Our first hike together!

 

 

We are… a nice pair. 🙂

On John’s raceboat, Gizmo

Then we started purging (déjà vu!) “things” from our lives and our home in preparation for our upcoming adventure.

Turn the clock forward to the beginning of 2018. We were coming down the back stretch with John’s retirement scheduled for July 13th. We were excited, but still had a lot of work to do… on the house… purging things… making plans for leasing out the house and settling our lives and belongings into a 30’ sailboat and a 35’ motorhome.

And then we lost my Dad. His health and mobility issues had continued to worsen during those few years, but the regression I saw in his health between Thanksgiving and Christmas was alarming and I knew he would not be with us much longer. I feel a tremendous amount of gratitude for his companion, Anne, who stepped in with a loving, caring, and incredibly patient heart. I don’t know how we would have managed his final years, and especially his final months without her steadfast devotion. Dad had no intention of leaving his home, and that is where he died… peacefully, in the home he built overlooking the Columbia River, on the 23rd of February.

Dad and his boy Rollie

 

Fast forward once again past the insanity of the ensuing five months spent painstakingly sorting through, dividing up, selling, purging and readying Dad’s place to be listed, leaving us two weeks to scramble through 5 months-worth of work at our own home in Olympia. Long grueling story short… we got it done! We were out of our house by the end of May and settling into our new “homes”. When John retired on July 13th, we were more than ready to get on with our long-awaited adventure. We departed Olympia on Summer Breeze at 6am on July 14th!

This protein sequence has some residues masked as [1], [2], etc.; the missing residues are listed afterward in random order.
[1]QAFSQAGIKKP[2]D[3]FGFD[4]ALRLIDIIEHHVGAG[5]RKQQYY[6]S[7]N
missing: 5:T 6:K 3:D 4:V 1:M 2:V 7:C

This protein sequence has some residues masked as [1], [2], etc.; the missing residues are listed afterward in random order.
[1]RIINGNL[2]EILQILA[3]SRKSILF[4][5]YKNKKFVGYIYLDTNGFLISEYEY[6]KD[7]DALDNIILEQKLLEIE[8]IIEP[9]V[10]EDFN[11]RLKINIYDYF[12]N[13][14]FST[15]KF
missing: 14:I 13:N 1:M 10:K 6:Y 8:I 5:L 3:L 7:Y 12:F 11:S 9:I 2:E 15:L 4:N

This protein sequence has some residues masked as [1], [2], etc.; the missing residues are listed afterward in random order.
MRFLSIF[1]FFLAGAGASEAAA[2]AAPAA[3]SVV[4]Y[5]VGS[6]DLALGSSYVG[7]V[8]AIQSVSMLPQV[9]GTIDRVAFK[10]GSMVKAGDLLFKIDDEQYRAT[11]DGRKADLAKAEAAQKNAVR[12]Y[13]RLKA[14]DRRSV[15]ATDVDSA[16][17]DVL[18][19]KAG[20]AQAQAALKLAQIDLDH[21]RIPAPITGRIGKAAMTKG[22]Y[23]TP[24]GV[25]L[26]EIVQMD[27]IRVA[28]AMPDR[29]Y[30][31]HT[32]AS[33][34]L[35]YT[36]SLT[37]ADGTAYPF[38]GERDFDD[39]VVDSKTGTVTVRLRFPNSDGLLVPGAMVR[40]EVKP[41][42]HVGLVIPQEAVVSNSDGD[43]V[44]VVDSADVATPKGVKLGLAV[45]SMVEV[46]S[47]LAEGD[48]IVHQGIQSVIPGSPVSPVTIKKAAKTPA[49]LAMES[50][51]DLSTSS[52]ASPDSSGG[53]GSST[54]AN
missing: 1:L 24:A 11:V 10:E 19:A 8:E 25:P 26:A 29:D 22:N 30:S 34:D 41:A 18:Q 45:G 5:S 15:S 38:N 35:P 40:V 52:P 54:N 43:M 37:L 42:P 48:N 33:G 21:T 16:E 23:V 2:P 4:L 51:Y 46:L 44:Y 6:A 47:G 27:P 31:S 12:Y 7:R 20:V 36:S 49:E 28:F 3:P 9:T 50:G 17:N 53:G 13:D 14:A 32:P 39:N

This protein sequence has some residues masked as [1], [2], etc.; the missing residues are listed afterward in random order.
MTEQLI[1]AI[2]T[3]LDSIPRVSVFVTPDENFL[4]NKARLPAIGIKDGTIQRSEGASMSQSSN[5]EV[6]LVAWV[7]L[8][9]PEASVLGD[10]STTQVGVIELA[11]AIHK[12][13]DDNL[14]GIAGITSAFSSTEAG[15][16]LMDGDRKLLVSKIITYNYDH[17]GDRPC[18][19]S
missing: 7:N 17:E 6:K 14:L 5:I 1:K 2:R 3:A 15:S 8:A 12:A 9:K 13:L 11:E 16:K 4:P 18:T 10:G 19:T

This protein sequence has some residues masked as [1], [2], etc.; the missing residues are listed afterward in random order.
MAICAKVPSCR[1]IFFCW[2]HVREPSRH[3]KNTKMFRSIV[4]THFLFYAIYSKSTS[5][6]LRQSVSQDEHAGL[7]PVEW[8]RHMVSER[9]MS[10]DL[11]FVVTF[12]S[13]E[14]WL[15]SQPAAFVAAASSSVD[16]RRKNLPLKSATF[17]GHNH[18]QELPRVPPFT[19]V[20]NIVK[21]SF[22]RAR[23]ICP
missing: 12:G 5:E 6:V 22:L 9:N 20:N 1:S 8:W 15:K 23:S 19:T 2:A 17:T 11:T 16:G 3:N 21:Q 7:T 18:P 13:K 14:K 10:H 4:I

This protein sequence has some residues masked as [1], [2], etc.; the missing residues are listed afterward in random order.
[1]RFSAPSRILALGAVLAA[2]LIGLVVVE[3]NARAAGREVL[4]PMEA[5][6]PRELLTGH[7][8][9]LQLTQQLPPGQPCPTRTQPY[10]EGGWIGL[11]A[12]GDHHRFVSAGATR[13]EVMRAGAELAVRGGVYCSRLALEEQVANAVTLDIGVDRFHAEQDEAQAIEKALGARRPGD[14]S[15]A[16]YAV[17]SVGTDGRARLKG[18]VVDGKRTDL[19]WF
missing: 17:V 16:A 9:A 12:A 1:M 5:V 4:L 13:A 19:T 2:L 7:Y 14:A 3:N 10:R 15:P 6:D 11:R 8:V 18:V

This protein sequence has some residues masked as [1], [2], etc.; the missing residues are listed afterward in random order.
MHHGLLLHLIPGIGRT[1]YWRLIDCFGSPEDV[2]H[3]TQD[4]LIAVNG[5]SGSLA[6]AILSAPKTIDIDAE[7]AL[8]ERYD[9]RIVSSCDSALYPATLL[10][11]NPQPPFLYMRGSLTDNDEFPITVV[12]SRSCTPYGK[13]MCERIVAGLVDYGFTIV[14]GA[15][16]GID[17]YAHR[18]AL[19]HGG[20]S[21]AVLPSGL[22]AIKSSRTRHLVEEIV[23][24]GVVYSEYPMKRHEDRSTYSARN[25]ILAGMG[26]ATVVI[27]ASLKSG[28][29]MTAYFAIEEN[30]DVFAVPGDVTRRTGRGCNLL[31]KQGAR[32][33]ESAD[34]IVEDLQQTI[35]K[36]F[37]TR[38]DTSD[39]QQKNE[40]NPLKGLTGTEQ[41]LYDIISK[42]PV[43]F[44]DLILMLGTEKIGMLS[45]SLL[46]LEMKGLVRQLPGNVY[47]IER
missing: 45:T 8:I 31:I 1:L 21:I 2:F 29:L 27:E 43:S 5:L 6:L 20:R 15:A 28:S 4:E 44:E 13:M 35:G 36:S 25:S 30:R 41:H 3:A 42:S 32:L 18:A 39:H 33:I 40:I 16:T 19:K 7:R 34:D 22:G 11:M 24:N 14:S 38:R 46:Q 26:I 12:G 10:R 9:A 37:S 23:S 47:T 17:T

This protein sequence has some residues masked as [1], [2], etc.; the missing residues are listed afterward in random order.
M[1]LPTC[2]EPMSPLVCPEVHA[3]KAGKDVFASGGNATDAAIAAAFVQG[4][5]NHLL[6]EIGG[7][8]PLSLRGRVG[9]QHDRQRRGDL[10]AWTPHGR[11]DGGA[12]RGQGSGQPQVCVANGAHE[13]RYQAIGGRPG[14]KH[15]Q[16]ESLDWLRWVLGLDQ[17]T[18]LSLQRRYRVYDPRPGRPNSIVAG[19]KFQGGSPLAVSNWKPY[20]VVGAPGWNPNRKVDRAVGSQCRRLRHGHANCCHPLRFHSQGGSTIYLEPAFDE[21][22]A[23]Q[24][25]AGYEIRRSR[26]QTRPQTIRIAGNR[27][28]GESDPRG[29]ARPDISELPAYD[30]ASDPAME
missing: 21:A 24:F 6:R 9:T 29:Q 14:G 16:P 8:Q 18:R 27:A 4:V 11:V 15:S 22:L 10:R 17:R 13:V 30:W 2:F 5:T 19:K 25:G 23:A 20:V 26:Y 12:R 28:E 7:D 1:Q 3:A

Summer Breeze!

Lots of stories and fun images to come in my future writings about our summer on the water, but as always… please be patient. Connection, which has been an issue for me since I started this site, is even harder to come by on the water!

2 thoughts on “Between Then and Now

  1. Loved reading this Fran. So happy that you and John have found each other and are enjoying life together. You’ve lived an amazing life thanks to the way you were raised (whether Dad realized it or not), some good and some not so good (as we all have those life stories). You are probably the strongest woman I know who can tackle just about anything she faces and/or puts her mind to. I wish I was more like that (less fear of the unknown). I admire you my friend.

    • Thanks Diane. We are enjoying… each other and life. I can’t imagine being cooped up so closely with anyone else. 🙂 And you, my friend, are stronger and braver than you know. We’re a lot alike, remember? Miss you. I think of our therapeutic walks so often. Those kept me sane during such a difficult time in my life! Maybe the four of us should charter a boat together someplace and enjoy the ocean breeze!